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Hazy command line interface (CLI) toolbelt.

Project description

# Hazy Toolbelt

The Hazy Toolbelt is the command line interface (CLI) to the [Hazy]( web service. It’s developed in Python and the code is published under the [MIT License]( at [](

## Status - WIP

This toolbelt and the JSON API that it targets are both under active development and are not ready for general use yet.

## Install

### Use

The toolbelt is designed to be used as a pre-built standalone binary. One way to get up and running is to download the latest binary for your architecture from the [releases page]( and put the binary file somewhere on your PATH.

Alternatively on OSX you can install using Homebrew:

`sh brew tap hazy/toolbelt brew install hazy `

Or if you’re using Python3, you can install directly from PyPI:

`sh pip install hazy `

### Develop

You can install the toolbelt for local development by installing the dependencies into a Python3 environment and developing the egg:

`sh pip install -r requirements.txt python develop `

This will install a hazy binary in your local Python environment’s bin folder. You can check that this is on your path with e.g.:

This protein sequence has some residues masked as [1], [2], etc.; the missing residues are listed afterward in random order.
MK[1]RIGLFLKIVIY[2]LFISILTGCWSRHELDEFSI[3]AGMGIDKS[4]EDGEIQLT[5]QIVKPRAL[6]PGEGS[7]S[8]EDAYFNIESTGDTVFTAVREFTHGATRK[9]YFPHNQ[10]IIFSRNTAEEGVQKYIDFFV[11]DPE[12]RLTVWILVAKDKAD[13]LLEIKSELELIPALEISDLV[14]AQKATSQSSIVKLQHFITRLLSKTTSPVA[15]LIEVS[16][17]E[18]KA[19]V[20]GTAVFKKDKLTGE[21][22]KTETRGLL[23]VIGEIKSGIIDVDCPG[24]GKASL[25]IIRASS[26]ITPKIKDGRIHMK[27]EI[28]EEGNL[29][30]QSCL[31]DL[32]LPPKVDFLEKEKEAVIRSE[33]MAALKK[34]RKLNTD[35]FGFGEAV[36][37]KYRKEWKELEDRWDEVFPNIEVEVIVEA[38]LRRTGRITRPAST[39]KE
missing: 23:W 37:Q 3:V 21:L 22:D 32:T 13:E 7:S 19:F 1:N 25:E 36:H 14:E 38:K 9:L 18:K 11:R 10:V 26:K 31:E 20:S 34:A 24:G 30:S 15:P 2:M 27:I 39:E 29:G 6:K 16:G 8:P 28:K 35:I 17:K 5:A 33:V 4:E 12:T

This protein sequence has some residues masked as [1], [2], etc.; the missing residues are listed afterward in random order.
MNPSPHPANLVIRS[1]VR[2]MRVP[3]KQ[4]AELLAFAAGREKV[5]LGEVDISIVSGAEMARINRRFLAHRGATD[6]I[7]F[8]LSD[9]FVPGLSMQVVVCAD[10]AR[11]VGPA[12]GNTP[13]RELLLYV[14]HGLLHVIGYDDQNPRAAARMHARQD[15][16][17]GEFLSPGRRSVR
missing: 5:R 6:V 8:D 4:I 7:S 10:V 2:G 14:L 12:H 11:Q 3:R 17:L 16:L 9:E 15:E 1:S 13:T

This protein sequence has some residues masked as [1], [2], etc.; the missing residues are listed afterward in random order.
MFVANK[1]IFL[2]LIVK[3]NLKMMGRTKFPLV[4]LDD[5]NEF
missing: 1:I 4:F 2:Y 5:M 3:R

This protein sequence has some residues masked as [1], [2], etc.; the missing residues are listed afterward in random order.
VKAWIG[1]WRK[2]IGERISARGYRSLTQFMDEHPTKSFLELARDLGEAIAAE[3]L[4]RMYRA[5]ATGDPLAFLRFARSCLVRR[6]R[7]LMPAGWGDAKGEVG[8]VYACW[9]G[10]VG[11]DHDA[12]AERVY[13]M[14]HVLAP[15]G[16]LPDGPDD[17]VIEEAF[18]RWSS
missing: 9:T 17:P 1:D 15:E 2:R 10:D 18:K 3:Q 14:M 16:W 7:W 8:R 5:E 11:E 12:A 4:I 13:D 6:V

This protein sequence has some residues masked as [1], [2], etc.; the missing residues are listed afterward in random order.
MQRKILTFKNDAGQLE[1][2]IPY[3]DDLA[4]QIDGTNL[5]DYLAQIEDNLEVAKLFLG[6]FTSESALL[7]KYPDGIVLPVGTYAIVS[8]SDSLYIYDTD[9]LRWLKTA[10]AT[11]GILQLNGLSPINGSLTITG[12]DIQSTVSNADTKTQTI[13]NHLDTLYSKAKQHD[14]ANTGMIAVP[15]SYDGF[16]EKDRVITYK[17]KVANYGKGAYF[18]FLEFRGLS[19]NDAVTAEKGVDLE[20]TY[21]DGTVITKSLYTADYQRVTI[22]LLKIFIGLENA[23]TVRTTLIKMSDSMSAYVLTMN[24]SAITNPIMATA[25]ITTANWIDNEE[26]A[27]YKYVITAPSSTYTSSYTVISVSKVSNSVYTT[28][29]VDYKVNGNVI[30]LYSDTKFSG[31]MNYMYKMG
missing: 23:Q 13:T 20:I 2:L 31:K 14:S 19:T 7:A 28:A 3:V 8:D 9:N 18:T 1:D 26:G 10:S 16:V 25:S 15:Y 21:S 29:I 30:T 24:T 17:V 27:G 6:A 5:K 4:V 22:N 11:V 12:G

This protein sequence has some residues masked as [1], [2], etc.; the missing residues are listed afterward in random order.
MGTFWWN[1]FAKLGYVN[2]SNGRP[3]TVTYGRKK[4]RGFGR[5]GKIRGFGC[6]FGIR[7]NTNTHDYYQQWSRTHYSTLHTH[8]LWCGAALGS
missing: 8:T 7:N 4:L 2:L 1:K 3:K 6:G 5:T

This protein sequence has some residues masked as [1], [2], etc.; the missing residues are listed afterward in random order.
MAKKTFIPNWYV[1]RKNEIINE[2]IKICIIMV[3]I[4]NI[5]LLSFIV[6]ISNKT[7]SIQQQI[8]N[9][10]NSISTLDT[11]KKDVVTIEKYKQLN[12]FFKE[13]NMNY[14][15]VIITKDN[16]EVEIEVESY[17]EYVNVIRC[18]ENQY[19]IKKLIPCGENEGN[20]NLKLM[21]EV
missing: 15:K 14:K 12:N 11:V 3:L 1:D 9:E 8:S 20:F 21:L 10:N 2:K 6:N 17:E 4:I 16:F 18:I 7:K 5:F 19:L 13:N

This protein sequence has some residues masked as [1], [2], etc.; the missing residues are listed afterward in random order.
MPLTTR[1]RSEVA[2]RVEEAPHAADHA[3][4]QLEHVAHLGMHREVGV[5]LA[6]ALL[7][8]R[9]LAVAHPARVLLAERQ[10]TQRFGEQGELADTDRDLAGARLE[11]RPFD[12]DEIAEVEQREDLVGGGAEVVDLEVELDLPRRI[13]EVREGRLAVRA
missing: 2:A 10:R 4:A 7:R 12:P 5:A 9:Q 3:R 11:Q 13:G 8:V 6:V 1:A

`sh which hazy `

### Build

Note that as of time of writing (7th August 2018) PyInstaller is verified as working with Python 3.6 and has some issues under 3.7.

You can build a standalone hazy binary (for your architecture) using PyInstaller. This requires additional dependencies.

First ensure you have [Pandoc](, for example using Homebrew:

`sh brew install pandoc `

Then install the additional python dependencies:

`sh pip install -r maintainer-requirements.txt `

You can then build using:

`sh ./ `

This will write a standalone binary to ./dist/hazy. You can optionally copy this to /usr/local/bin/hazy using:

`sh ./ `

### Release

You can publish a new version of the toolbelt to PyPI by bumping the version number in ./VERSION and running:

`sh ./ `


  • [ ] update release script to publish binaries
  • [ ] build binaries for multiple platforms

## Usage

Run the hazy command without arguments or with the –help flag for usage information:

`sh hazy --help `

You can drill down into usage information for the resources / command groups and for individual commands, e.g.:

`sh hazy auth --help hazy auth login --help `

Further [documentation is available on the Hazy website](

## Test

Running the tests requires nose and coverage, included in the maintainer-requirements.txt.

Then, run e.g.:

`sh nosetests --with-coverage --cover-package hazy `

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